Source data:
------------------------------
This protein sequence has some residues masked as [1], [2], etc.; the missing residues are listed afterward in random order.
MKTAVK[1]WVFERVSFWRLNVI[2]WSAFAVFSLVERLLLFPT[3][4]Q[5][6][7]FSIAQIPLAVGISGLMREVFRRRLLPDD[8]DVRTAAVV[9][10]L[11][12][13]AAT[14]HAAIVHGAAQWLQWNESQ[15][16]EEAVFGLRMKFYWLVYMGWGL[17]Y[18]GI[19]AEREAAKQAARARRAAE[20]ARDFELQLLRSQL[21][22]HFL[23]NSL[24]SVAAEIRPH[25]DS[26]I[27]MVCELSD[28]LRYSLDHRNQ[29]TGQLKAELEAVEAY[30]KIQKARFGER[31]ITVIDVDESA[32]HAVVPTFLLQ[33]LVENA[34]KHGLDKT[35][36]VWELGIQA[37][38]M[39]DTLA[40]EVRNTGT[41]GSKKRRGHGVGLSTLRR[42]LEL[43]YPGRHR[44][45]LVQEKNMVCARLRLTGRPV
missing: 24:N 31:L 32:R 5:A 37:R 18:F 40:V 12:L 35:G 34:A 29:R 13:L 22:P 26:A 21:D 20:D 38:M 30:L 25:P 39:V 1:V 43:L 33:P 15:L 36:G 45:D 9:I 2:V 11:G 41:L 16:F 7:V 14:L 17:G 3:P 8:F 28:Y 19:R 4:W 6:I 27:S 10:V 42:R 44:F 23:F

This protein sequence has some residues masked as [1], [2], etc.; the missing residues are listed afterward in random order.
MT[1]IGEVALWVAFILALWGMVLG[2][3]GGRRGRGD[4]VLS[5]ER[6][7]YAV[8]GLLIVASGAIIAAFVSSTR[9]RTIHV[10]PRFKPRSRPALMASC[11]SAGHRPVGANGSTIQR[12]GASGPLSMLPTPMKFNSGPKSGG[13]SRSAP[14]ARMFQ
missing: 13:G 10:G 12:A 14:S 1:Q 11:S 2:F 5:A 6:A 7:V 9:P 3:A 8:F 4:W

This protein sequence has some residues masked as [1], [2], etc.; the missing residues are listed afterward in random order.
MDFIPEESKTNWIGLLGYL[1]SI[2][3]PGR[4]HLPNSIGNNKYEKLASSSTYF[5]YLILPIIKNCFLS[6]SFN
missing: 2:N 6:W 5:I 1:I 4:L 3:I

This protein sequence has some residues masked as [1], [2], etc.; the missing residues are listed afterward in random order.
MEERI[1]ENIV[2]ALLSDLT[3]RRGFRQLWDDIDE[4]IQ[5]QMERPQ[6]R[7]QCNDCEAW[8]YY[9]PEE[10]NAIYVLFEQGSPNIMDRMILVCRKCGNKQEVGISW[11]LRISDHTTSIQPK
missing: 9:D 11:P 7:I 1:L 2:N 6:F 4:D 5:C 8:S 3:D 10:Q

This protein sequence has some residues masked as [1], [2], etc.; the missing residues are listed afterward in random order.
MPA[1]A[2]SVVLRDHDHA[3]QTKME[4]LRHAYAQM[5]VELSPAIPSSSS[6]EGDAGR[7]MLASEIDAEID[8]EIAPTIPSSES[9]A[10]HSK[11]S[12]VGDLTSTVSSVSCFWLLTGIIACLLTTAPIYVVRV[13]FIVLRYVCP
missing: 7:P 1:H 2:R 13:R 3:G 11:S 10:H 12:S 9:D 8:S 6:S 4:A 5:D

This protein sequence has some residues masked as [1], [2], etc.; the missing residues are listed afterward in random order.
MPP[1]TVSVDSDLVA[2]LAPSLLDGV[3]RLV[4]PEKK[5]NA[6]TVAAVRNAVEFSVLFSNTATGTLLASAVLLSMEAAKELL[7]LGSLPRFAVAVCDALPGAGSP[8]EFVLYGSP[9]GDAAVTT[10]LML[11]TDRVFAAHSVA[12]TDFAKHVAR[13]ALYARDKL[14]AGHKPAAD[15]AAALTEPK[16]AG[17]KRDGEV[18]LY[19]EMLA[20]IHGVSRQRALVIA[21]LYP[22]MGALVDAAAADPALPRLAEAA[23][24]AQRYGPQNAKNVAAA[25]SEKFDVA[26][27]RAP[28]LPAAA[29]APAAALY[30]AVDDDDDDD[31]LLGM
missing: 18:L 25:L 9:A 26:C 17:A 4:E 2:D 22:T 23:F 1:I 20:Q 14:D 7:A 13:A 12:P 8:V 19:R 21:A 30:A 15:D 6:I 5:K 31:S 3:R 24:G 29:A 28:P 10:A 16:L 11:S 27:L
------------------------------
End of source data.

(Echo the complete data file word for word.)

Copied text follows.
This protein sequence has some residues masked as [1], [2], etc.; the missing residues are listed afterward in random order.
MKTAVK[1]WVFERVSFWRLNVI[2]WSAFAVFSLVERLLLFPT[3][4]Q[5][6][7]FSIAQIPLAVGISGLMREVFRRRLLPDD[8]DVRTAAVV[9][10]L[11][12][13]AAT[14]HAAIVHGAAQWLQWNESQ[15][16]EEAVFGLRMKFYWLVYMGWGL[17]Y[18]GI[19]AEREAAKQAARARRAAE[20]ARDFELQLLRSQL[21][22]HFL[23]NSL[24]SVAAEIRPH[25]DS[26]I[27]MVCELSD[28]LRYSLDHRNQ[29]TGQLKAELEAVEAY[30]KIQKARFGER[31]ITVIDVDESA[32]HAVVPTFLLQ[33]LVENA[34]KHGLDKT[35][36]VWELGIQA[37][38]M[39]DTLA[40]EVRNTGT[41]GSKKRRGHGVGLSTLRR[42]LEL[43]YPGRHR[44][45]LVQEKNMVCARLRLTGRPV
missing: 24:N 31:L 32:R 5:A 37:R 18:F 40:V 12:L 35:G 34:A 29:R 13:L 22:P 26:A 21:D 20:D 38:M 30:L 25:P 39:V 1:V 43:L 33:P 15:L 36:G 45:D 9:I 2:V 11:G 41:L 16:F 7:V 14:L 17:G 3:P 8:F 28:Y 19:R 4:W 6:I 27:S 10:V 42:R 44:F 23:F

This protein sequence has some residues masked as [1], [2], etc.; the missing residues are listed afterward in random order.
MT[1]IGEVALWVAFILALWGMVLG[2][3]GGRRGRGD[4]VLS[5]ER[6][7]YAV[8]GLLIVASGAIIAAFVSSTR[9]RTIHV[10]PRFKPRSRPALMASC[11]SAGHRPVGANGSTIQR[12]GASGPLSMLPTPMKFNSGPKSGG[13]SRSAP[14]ARMFQ
missing: 13:G 10:G 12:A 14:S 1:Q 11:S 2:F 5:A 6:A 7:V 9:P 3:A 8:F 4:W

This protein sequence has some residues masked as [1], [2], etc.; the missing residues are listed afterward in random order.
MDFIPEESKTNWIGLLGYL[1]SI[2][3]PGR[4]HLPNSIGNNKYEKLASSSTYF[5]YLILPIIKNCFLS[6]SFN
missing: 2:N 6:W 5:I 1:I 4:L 3:I

This protein sequence has some residues masked as [1], [2], etc.; the missing residues are listed afterward in random order.
MEERI[1]ENIV[2]ALLSDLT[3]RRGFRQLWDDIDE[4]IQ[5]QMERPQ[6]R[7]QCNDCEAW[8]YY[9]PEE[10]NAIYVLFEQGSPNIMDRMILVCRKCGNKQEVGISW[11]LRISDHTTSIQPK
missing: 9:D 11:P 7:I 1:L 2:N 6:F 4:D 5:C 8:S 3:D 10:Q

This protein sequence has some residues masked as [1], [2], etc.; the missing residues are listed afterward in random order.
MPA[1]A[2]SVVLRDHDHA[3]QTKME[4]LRHAYAQM[5]VELSPAIPSSSS[6]EGDAGR[7]MLASEIDAEID[8]EIAPTIPSSES[9]A[10]HSK[11]S[12]VGDLTSTVSSVSCFWLLTGIIACLLTTAPIYVVRV[13]FIVLRYVCP
missing: 7:P 1:H 2:R 13:R 3:G 11:S 10:H 12:S 9:D 8:S 6:S 4:A 5:D

This protein sequence has some residues masked as [1], [2], etc.; the missing residues are listed afterward in random order.
MPP[1]TVSVDSDLVA[2]LAPSLLDGV[3]RLV[4]PEKK[5]NA[6]TVAAVRNAVEFSVLFSNTATGTLLASAVLLSMEAAKELL[7]LGSLPRFAVAVCDALPGAGSP[8]EFVLYGSP[9]GDAAVTT[10]LML[11]TDRVFAAHSVA[12]TDFAKHVAR[13]ALYARDKL[14]AGHKPAAD[15]AAALTEPK[16]AG[17]KRDGEV[18]LY[19]EMLA[20]IHGVSRQRALVIA[21]LYP[22]MGALVDAAAADPALPRLAEAA[23][24]AQRYGPQNAKNVAAA[25]SEKFDVA[26][27]RAP[28]LPAAA[29]APAAALY[30]AVDDDDDDD[31]LLGM
missing: 18:L 25:L 9:A 26:C 17:A 4:E 2:D 22:T 23:F 1:I 20:Q 14:D 7:A 13:A 12:P 8:V 19:R 21:A 30:A 15:D 6:I 5:K 31:S 3:R 24:G 29:A 28:P 10:A 16:L 11:S 27:L